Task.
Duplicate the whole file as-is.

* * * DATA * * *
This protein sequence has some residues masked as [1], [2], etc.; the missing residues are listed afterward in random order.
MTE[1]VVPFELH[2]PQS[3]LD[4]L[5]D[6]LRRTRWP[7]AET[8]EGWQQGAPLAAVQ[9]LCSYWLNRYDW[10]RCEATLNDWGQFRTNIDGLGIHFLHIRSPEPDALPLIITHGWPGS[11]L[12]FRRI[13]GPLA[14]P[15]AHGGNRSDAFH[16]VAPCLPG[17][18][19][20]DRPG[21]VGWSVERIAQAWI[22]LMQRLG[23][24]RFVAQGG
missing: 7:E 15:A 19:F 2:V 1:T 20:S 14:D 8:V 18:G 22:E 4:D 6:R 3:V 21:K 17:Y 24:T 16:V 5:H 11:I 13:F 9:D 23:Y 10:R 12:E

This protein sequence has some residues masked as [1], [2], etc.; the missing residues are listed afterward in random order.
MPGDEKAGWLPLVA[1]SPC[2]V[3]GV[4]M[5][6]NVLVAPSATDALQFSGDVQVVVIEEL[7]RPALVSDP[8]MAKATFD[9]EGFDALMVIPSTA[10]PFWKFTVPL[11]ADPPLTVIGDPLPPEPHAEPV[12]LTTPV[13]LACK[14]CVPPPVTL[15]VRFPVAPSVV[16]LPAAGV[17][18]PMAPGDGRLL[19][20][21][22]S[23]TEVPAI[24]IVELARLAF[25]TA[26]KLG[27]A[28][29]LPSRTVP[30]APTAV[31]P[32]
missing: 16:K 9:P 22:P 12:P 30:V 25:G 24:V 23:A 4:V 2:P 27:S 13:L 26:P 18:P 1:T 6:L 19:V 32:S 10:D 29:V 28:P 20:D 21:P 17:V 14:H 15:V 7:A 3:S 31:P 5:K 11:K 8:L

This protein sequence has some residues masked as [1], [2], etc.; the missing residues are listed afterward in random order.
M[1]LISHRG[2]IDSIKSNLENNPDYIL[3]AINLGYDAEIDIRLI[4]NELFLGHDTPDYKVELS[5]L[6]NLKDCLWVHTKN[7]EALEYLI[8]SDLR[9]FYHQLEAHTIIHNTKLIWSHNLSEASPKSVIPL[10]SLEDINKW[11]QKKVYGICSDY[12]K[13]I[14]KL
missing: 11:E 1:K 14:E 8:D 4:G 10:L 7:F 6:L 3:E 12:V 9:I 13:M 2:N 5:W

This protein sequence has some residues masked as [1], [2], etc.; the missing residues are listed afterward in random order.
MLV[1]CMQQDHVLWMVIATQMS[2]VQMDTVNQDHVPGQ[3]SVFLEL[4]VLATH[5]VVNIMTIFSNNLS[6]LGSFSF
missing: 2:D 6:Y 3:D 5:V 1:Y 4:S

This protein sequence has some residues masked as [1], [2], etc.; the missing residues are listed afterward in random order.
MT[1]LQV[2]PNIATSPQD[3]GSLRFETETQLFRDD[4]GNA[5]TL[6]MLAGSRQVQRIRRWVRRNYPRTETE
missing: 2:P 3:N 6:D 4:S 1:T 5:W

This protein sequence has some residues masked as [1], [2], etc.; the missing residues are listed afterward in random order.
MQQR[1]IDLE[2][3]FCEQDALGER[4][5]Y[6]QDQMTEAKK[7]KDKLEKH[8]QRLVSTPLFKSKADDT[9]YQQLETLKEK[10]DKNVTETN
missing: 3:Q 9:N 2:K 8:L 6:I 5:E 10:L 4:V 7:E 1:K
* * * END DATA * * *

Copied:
This protein sequence has some residues masked as [1], [2], etc.; the missing residues are listed afterward in random order.
MTE[1]VVPFELH[2]PQS[3]LD[4]L[5]D[6]LRRTRWP[7]AET[8]EGWQQGAPLAAVQ[9]LCSYWLNRYDW[10]RCEATLNDWGQFRTNIDGLGIHFLHIRSPEPDALPLIITHGWPGS[11]L[12]FRRI[13]GPLA[14]P[15]AHGGNRSDAFH[16]VAPCLPG[17][18][19][20]DRPG[21]VGWSVERIAQAWI[22]LMQRLG[23][24]RFVAQGG
missing: 7:E 15:A 19:F 2:V 1:T 20:S 14:D 8:V 18:G 22:E 4:D 6:R 3:V 21:K 17:Y 24:T 16:V 5:H 11:I 13:F 9:D 23:Y 10:R 12:E

This protein sequence has some residues masked as [1], [2], etc.; the missing residues are listed afterward in random order.
MPGDEKAGWLPLVA[1]SPC[2]V[3]GV[4]M[5][6]NVLVAPSATDALQFSGDVQVVVIEEL[7]RPALVSDP[8]MAKATFD[9]EGFDALMVIPSTA[10]PFWKFTVPL[11]ADPPLTVIGDPLPPEPHAEPV[12]LTTPV[13]LACK[14]CVPPPVTL[15]VRFPVAPSVV[16]LPAAGV[17][18]PMAPGDGRLL[19][20][21][22]S[23]TEVPAI[24]IVELARLAF[25]TA[26]KLG[27]A[28][29]LPSRTVP[30]APTAV[31]P[32]
missing: 16:K 9:P 22:P 12:P 30:V 25:G 24:V 23:A 4:V 2:P 27:S 13:L 26:P 18:P 1:T 6:L 19:V 32:S 10:D 29:V 28:P 20:D 21:P 17:V 14:H 15:V 7:A 3:S 31:P 5:K 11:K 8:L

This protein sequence has some residues masked as [1], [2], etc.; the missing residues are listed afterward in random order.
M[1]LISHRG[2]IDSIKSNLENNPDYIL[3]AINLGYDAEIDIRLI[4]NELFLGHDTPDYKVELS[5]L[6]NLKDCLWVHTKN[7]EALEYLI[8]SDLR[9]FYHQLEAHTIIHNTKLIWSHNLSEASPKSVIPL[10]SLEDINKW[11]QKKVYGICSDY[12]K[13]I[14]KL
missing: 11:E 1:K 14:E 8:D 4:G 10:L 7:F 6:L 3:E 12:V 9:I 13:M 2:N 5:W

This protein sequence has some residues masked as [1], [2], etc.; the missing residues are listed afterward in random order.
MLV[1]CMQQDHVLWMVIATQMS[2]VQMDTVNQDHVPGQ[3]SVFLEL[4]VLATH[5]VVNIMTIFSNNLS[6]LGSFSF
missing: 2:D 6:Y 3:D 5:V 1:Y 4:S

This protein sequence has some residues masked as [1], [2], etc.; the missing residues are listed afterward in random order.
MT[1]LQV[2]PNIATSPQD[3]GSLRFETETQLFRDD[4]GNA[5]TL[6]MLAGSRQVQRIRRWVRRNYPRTETE
missing: 2:P 3:N 6:D 4:S 1:T 5:W

This protein sequence has some residues masked as [1], [2], etc.; the missing residues are listed afterward in random order.
MQQR[1]IDLE[2][3]FCEQDALGER[4][5]Y[6]QDQMTEAKK[7]KDKLEKH[8]QRLVSTPLFKSKADDT[9]YQQLETLKEK[10]DKNVTETN
missing: 3:Q 9:N 2:K 8:L 6:I 5:E 10:L 4:V 7:E 1:K